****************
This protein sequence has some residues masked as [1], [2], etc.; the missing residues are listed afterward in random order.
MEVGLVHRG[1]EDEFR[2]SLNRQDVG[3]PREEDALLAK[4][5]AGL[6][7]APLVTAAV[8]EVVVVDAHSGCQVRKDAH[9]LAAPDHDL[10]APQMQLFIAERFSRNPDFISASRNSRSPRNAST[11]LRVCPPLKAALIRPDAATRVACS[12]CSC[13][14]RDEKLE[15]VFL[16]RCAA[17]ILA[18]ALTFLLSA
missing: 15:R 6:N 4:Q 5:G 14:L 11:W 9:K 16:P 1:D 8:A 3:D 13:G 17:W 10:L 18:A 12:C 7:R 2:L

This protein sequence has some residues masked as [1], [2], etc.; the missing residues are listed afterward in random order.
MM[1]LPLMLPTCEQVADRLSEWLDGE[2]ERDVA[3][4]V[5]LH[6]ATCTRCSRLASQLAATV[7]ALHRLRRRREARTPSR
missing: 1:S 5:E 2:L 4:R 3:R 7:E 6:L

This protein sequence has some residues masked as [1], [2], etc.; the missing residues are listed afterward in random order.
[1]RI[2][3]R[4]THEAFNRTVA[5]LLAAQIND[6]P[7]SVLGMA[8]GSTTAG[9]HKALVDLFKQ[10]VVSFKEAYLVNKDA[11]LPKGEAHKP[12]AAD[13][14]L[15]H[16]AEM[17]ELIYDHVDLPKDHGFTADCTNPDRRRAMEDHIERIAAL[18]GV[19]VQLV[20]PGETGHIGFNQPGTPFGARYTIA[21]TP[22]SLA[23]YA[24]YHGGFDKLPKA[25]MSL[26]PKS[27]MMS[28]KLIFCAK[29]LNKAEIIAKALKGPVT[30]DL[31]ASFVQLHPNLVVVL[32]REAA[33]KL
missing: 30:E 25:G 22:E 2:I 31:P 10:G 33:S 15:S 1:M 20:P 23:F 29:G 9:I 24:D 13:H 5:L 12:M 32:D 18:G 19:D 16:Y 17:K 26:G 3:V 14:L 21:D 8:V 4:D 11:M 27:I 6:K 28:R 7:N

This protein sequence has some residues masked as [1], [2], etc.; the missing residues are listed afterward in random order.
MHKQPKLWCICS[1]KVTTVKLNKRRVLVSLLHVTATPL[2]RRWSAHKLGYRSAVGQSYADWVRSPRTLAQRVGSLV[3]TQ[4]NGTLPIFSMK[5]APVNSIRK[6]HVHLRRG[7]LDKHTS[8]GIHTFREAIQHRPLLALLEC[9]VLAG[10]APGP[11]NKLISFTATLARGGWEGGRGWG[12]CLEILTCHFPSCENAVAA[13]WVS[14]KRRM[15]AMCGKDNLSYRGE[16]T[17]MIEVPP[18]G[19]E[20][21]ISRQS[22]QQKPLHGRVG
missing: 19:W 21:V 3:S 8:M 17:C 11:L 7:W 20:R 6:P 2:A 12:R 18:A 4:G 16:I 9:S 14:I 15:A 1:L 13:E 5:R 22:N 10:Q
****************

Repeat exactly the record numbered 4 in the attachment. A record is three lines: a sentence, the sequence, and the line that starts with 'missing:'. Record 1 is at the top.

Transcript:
This protein sequence has some residues masked as [1], [2], etc.; the missing residues are listed afterward in random order.
MHKQPKLWCICS[1]KVTTVKLNKRRVLVSLLHVTATPL[2]RRWSAHKLGYRSAVGQSYADWVRSPRTLAQRVGSLV[3]TQ[4]NGTLPIFSMK[5]APVNSIRK[6]HVHLRRG[7]LDKHTS[8]GIHTFREAIQHRPLLALLEC[9]VLAG[10]APGP[11]NKLISFTATLARGGWEGGRGWG[12]CLEILTCHFPSCENAVAA[13]WVS[14]KRRM[15]AMCGKDNLSYRGE[16]T[17]MIEVPP[18]G[19]E[20][21]ISRQS[22]QQKPLHGRVG
missing: 19:W 21:V 3:S 8:M 17:C 11:L 7:W 20:R 6:P 2:A 12:R 18:A 4:G 16:I 9:S 14:I 15:A 1:L 13:E 5:R 22:N 10:Q